In the end, conquering Brook came down to speed, a little playing with weight distribution while setting the car up to enter the corner, and the driving line through it.

Often drivers will try to be smooth through a sequence of bends, with attempts to find the straightest line through the sequence with the slowest point being on the apex of the last bend often being the direction of attack to service a quick time.

On the advice of Jon Mitchell, leader at JMG Porsche, our driver took a different route, as usual he broke while approaching the bend, but this time with the car in the centre of the track, just before the bend he increased his braking to a slower speed in third gear, smoothly headed left on the track, and then about half a second before he instinctively would want to turn in, the steering was snatched right a little, just enough to begin weight transfer heading left and then he turned into the corner and applied full throttle. Quite a scary prospect for the driver, purposefully unsettling the car, but this caused the suspension to load up onto the outside rear wheel (with the small snatch of the steering) and then weight transfer due to the acceleration entering the corner to transfer all the weight over the wheels that needed the traction most, the ones dealing with the weight.

Once the revs moved up into the powerpand where boost came in, the throttle was lifted a little, just enough to maintain acceleration, which kept the weight on the back wheels through the change of direction on the left chicane and through the final right, where mid point on the apex of the right the throttle was thrust into the floor, the result was a little loss of traction at the rear, with power oversteer, but enough to bring the car fully into boost for the straight, which as the power came on, caused the weight to transfer to the rear, regaining full traction of the rear wheels.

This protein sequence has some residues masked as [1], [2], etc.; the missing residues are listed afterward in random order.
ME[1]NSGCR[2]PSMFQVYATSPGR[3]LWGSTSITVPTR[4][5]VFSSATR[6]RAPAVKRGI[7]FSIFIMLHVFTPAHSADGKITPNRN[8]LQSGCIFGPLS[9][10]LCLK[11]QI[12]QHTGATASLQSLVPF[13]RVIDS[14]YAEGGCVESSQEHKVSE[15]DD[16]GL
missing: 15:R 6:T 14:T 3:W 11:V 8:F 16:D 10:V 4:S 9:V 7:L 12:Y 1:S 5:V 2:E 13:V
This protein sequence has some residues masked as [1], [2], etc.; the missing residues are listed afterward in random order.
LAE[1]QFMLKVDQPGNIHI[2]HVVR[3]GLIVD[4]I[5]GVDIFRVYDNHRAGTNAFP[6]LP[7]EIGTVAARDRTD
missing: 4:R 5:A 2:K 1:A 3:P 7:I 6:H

The result looked spectacular, which sometimes is not good for a low lap time, but instead this manoeuvre prooved to knock two seconds off of the entire lap time once practised.

Was he really 2 seconds faster through that corner? Not a chance, he was probably not even in the corner complex for 2 seconds in total, more importantly his time through the complex was reduced by about 0.3 of a second, but his entry and exit speeds were up by 20 MPH and 30 MPH respectively. This additional speed meant that not only did he cover more ground in a shorter amount of time either side of Knickerbrook, but also he was on boost during the exit, rather than boost coming in 1.5 seconds after the exit, we refer to this improvement as being the day his Brookspeed increased on the Porsche. But also this effect is accumulative, once he was using this technique on brook, he was also using a similar philosophy with over corners on the same and other tracks.

The moral of this story is that when the car had previously been modified, one of the stages involved a power increase of some 60 BHP, but that only reduced a lap time by about 0.5 of a second. Mastering one corner had produced the equivalent of about 200 additional BHP, which to be honest, probably would not have been achieved even with 200 additional BHP.

Interestingly, the name of knicker brook has another interersting story. Apparently many years ago two demolishion experts were destroying tree stumps on the Brook corner, then named because of there being a brook running next to it, when suddenly after one explosion, a man and a lady ran off from the undergrowth and reportedly the experts found some knickers in the brook when they investigated what they had been up to. Hence the name "Knicker Brook".



Read 5652 times Last modified on Thursday, 12 July 2012 15:50